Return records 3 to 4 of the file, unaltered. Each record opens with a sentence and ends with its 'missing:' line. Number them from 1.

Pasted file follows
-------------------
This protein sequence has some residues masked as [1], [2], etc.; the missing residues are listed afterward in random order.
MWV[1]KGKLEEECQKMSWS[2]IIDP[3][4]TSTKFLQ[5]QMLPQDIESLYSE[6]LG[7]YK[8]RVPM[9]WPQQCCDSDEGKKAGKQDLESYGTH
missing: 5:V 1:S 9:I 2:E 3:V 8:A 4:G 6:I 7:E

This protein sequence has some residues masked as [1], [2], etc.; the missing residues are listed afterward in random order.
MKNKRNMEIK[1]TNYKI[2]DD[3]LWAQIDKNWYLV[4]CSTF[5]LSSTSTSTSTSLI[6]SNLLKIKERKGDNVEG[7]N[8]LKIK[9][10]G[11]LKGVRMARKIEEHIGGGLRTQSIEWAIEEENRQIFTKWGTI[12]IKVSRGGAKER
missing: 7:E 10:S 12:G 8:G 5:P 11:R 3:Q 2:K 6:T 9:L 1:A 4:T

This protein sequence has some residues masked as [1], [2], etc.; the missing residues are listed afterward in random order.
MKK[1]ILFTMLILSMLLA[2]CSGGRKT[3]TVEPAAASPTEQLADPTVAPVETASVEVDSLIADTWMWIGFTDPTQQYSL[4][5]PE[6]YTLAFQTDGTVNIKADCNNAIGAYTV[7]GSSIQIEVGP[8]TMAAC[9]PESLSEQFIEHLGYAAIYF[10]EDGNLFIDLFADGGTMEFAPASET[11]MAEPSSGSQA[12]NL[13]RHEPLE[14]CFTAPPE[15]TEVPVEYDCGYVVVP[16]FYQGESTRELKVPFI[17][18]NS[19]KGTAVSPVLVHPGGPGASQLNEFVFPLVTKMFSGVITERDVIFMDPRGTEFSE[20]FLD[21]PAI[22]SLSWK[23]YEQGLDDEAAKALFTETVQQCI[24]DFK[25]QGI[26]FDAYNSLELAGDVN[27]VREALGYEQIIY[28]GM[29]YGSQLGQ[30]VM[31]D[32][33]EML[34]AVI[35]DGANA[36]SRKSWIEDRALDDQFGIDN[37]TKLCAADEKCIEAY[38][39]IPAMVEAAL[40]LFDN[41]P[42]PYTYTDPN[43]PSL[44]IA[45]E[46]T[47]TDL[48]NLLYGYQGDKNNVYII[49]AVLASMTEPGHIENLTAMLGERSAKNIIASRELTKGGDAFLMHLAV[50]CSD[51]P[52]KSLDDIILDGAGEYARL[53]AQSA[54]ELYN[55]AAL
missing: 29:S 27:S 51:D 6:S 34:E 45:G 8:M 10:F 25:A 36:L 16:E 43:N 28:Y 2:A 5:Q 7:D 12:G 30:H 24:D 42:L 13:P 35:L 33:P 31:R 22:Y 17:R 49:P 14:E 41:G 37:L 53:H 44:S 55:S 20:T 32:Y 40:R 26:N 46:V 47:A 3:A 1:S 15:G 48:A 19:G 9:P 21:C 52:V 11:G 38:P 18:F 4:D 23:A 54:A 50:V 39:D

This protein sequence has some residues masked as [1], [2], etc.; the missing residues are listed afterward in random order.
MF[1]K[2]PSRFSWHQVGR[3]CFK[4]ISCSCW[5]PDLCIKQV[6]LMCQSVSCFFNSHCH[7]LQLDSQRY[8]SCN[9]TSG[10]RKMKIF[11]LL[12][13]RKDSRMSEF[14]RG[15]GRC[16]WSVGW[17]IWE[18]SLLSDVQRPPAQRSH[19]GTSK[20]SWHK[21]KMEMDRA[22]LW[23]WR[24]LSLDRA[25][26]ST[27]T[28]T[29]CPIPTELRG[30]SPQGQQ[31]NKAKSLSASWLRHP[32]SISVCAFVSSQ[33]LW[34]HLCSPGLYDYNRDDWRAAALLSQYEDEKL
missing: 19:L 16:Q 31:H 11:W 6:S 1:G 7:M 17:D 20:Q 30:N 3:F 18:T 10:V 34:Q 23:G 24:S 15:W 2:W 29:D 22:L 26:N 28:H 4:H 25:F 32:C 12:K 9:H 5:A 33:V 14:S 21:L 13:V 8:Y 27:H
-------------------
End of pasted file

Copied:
This protein sequence has some residues masked as [1], [2], etc.; the missing residues are listed afterward in random order.
MKK[1]ILFTMLILSMLLA[2]CSGGRKT[3]TVEPAAASPTEQLADPTVAPVETASVEVDSLIADTWMWIGFTDPTQQYSL[4][5]PE[6]YTLAFQTDGTVNIKADCNNAIGAYTV[7]GSSIQIEVGP[8]TMAAC[9]PESLSEQFIEHLGYAAIYF[10]EDGNLFIDLFADGGTMEFAPASET[11]MAEPSSGSQA[12]NL[13]RHEPLE[14]CFTAPPE[15]TEVPVEYDCGYVVVP[16]FYQGESTRELKVPFI[17][18]NS[19]KGTAVSPVLVHPGGPGASQLNEFVFPLVTKMFSGVITERDVIFMDPRGTEFSE[20]FLD[21]PAI[22]SLSWK[23]YEQGLDDEAAKALFTETVQQCI[24]DFK[25]QGI[26]FDAYNSLELAGDVN[27]VREALGYEQIIY[28]GM[29]YGSQLGQ[30]VM[31]D[32][33]EML[34]AVI[35]DGANA[36]SRKSWIEDRALDDQFGIDN[37]TKLCAADEKCIEAY[38][39]IPAMVEAAL[40]LFDN[41]P[42]PYTYTDPN[43]PSL[44]IA[45]E[46]T[47]TDL[48]NLLYGYQGDKNNVYII[49]AVLASMTEPGHIENLTAMLGERSAKNIIASRELTKGGDAFLMHLAV[50]CSD[51]P[52]KSLDDIILDGAGEYARL[53]AQSA[54]ELYN[55]AAL
missing: 29:S 27:S 51:D 6:S 34:E 45:G 8:M 10:F 25:A 36:L 16:E 43:N 28:Y 2:A 5:Q 7:D 12:G 30:H 24:D 42:L 13:P 35:L 33:P 31:R 22:Y 17:R 49:P 14:E 41:G 37:L 53:H 44:S 55:S 20:T 32:Y 40:R 26:N 46:V 47:A 3:A 1:S 15:G 48:A 19:G 9:P 21:C 52:V 11:G 38:P 18:F 4:D 23:A 54:A 50:V 39:D

This protein sequence has some residues masked as [1], [2], etc.; the missing residues are listed afterward in random order.
MF[1]K[2]PSRFSWHQVGR[3]CFK[4]ISCSCW[5]PDLCIKQV[6]LMCQSVSCFFNSHCH[7]LQLDSQRY[8]SCN[9]TSG[10]RKMKIF[11]LL[12][13]RKDSRMSEF[14]RG[15]GRC[16]WSVGW[17]IWE[18]SLLSDVQRPPAQRSH[19]GTSK[20]SWHK[21]KMEMDRA[22]LW[23]WR[24]LSLDRA[25][26]ST[27]T[28]T[29]CPIPTELRG[30]SPQGQQ[31]NKAKSLSASWLRHP[32]SISVCAFVSSQ[33]LW[34]HLCSPGLYDYNRDDWRAAALLSQYEDEKL
missing: 19:L 16:Q 31:H 11:W 6:S 1:G 7:M 17:D 20:Q 30:N 3:F 18:T 10:V 34:Q 23:G 24:S 15:W 2:W 29:D 22:L 26:N 28:H 4:H 25:F 32:C 12:K 9:H 5:A 33:V 14:S 21:L 13:V 8:Y 27:H